Top 5 VR Companies That Drive the Virtual Reality Industry

VR industry drivers
I'll take one of each please

5 Companies Moving VR Forward

There is a moment in every gamer's life where they wish they could truly be in the adventure. That aspiration grows as their passion for their pastime intensifies. Thanks to advances in modern computing, those dreams are now within our grasp. 

To understand which companies are innovating the most in this nascent industry, a bit of background is  necessary. VR systems are insanely complex, with a myriad of hardware and software pieces working together to achieve the goal of immersion. Components such as high resolution displays to make that zombie that's about to eat you look real, motion tracking systems to allow players to crawl through a virtual dungeon, and other technologies are designed to fool the senses into believing the virtual is real. The incentive for companies to innovate quickly is huge as the projected size of the VR market, as forecasted by Zion Market Research, is estimated to grow to around 27 billion dollars by 2022. 

Number 5: Avegant

A major challenge for VR is a problem related to how our eyes focus on objects in the real world. When you look at a car driving by, your eyes will converge (move closer together) as it gets closer and diverge (move apart) as it drives away from you. All the while, the lenses in your eyes are constantly adjusting to maintain focus. Currently in VR, however, images are always the same distance from the player's eyes even if they appear far away. The result of that disconnect is discomfort and fatigue which reduces how much time can be spent playing. Even with all the tricks to make the virtual world look real, that problem continues to plague the industry.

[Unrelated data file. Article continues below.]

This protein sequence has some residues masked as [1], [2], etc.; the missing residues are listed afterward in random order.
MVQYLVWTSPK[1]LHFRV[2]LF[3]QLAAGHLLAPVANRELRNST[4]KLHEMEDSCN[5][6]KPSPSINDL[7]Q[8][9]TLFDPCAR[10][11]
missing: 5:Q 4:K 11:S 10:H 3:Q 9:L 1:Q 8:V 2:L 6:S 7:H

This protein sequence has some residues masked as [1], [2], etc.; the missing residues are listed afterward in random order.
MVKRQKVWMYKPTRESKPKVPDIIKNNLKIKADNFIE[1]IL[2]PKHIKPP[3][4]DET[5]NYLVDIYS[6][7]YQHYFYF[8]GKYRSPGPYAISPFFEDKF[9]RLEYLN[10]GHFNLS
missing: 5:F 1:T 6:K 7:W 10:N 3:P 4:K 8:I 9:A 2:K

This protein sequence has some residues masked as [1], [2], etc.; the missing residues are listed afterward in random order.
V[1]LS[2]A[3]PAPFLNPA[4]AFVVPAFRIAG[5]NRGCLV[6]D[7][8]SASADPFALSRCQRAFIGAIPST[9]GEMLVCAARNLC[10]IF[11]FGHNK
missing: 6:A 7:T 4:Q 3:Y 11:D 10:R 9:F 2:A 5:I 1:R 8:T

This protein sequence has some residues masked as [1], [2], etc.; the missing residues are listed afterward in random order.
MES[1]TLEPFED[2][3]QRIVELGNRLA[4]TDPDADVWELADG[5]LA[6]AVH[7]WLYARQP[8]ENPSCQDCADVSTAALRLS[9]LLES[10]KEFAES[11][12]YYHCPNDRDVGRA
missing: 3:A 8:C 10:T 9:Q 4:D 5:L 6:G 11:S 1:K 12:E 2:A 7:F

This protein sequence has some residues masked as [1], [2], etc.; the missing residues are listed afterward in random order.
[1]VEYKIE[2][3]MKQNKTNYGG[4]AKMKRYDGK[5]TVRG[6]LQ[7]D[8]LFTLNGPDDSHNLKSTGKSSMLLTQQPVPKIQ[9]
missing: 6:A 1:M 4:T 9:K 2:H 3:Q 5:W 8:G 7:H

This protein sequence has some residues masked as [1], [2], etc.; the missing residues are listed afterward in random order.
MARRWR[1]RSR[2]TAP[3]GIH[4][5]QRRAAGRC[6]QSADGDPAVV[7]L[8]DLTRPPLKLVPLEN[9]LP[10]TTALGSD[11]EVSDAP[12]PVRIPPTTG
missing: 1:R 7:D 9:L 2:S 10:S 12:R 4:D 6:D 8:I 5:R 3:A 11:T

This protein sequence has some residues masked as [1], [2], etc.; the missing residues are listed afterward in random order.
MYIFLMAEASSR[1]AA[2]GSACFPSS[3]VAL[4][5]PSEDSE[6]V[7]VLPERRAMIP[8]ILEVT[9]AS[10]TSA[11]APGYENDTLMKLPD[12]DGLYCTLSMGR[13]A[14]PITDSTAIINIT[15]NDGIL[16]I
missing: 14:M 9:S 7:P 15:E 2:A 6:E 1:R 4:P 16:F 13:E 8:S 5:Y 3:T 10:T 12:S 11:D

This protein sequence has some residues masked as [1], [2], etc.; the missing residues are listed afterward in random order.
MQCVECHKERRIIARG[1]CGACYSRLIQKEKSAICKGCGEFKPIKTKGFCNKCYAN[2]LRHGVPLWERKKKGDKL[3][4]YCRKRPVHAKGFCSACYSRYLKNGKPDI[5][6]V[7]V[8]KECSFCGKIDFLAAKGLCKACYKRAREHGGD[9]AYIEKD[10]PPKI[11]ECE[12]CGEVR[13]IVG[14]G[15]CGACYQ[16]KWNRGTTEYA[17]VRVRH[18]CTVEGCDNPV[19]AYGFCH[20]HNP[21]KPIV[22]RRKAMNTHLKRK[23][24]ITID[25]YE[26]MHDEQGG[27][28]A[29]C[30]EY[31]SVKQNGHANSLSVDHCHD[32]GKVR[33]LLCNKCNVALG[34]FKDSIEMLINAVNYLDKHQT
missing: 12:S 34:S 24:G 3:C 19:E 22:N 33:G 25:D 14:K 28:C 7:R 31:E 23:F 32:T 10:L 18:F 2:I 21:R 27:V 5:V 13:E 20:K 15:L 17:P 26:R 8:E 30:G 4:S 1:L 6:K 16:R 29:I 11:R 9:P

Avegant first came on the scene in 2013 when they introduced a personal video headset called Glyph. About two years ago, while researching transparent display technology, they started working on a type of display they believe will replace current screens used in VR, AR, and even smartphones. The technology is called light field display. The company uses techniques to send images directly into your eyes mimicking the way that light reflects off of objects. That allows your eyes to shift focus and perceive everything in a much more natural way. The technology promises to make digital objects far more realistic than currently possible with standard displays which has the potential to take gaming to levels never before experienced. Initially the company plans on using light field displays for Augmented Reality but the underlying technology can also be used to create a new generation of VR headsets. 

Number 4: Leap Motion

Walking around a virtual world is an exhilarating feeling. After a little while you can almost forget that the world around you isn't real, that is until you reach out with your hands to grab some ammo laying on the ground or a flashlight in a bag of equipment. Currently the two main consumer VR systems, Oculus Rift and HTC Vive, tackle this challenge with external sensors that map the movement of your controllers and allow you to simulate grabbing motions. As good as these systems are, it is still not quite the same as reaching out with your actual hand to pick something up. Mobile systems have an even more difficult challenge simulating realistic hand and arm motion.